Roman Caistor: Veterans help uncover new Iron Age evidence

Military veterans have joined a community dig inspired by a therapy programme that helps injured and sick former service personnel.

The Roman settlement at Caistor, Norfolk, is excavated every summer by a mix of locals and archaeologists.

This year seven veterans are taking part after hearing about a therapy project called Operation Nightingale.

Caistor Roman Project director Will Bowden said: "It is wonderful to have the input of the veterans."

Former Royal Engineer Chris Ellis said he really enjoyed taking part.

"It's something I normally wouldn't have thought about doing, but I'm glad I did," he said.

"It helps me because I'm used to a work ethic of order and procedure, which this organised dig has in abundance - the team help us to fit in well."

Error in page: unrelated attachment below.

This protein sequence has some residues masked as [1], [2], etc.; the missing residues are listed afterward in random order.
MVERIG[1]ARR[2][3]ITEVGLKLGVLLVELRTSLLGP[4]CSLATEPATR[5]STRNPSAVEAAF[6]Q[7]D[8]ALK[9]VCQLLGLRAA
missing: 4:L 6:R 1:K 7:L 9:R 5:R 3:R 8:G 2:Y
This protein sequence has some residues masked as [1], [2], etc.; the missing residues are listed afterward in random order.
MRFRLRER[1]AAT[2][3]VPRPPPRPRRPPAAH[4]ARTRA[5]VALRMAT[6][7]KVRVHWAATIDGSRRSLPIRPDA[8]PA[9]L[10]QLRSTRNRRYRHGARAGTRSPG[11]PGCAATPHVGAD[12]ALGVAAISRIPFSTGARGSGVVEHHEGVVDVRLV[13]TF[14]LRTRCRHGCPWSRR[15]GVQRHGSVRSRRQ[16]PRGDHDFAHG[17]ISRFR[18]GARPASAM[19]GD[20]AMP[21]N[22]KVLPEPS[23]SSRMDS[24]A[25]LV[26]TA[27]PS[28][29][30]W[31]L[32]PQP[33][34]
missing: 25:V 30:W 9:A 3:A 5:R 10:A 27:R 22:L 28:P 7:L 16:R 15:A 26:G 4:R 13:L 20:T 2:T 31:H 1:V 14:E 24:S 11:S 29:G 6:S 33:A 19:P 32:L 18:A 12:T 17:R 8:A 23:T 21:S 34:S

The Ministry of Defence programme was co-founded by archaeologist Richard Osgood and has been running since 2011.

While the veterans were not part of MOD initiative, Mr Osgood offered "advice and help in developing a programme of recruiting and working with military veterans or personnel", said Caistor's community co-ordinator Caroline Lowton.

"All our veterans were aware of the good work of Operation Nightingale."

For some, this "gave them the incentive to seek" out the dig, while the Loddon branch of the Royal British Legion and military breakfast clubs helped with recruitment.

Ms Lowton said: "Many of these veterans have suffered from PTSD, depression, anxiety, and isolation, and they found working outside in archaeological settings to be very therapeutic."

The settlement was the largest Roman town in East Anglia. This summer's excavation has already uncovered new evidence of Iron Age activity.

Prof Bowden, a Roman archaeology specialist from Nottingham University, said: "We can provide a calm and enjoyable working environment, while those who have been in the services have an abundance of practical skills that are highly relevant when running an excavation."

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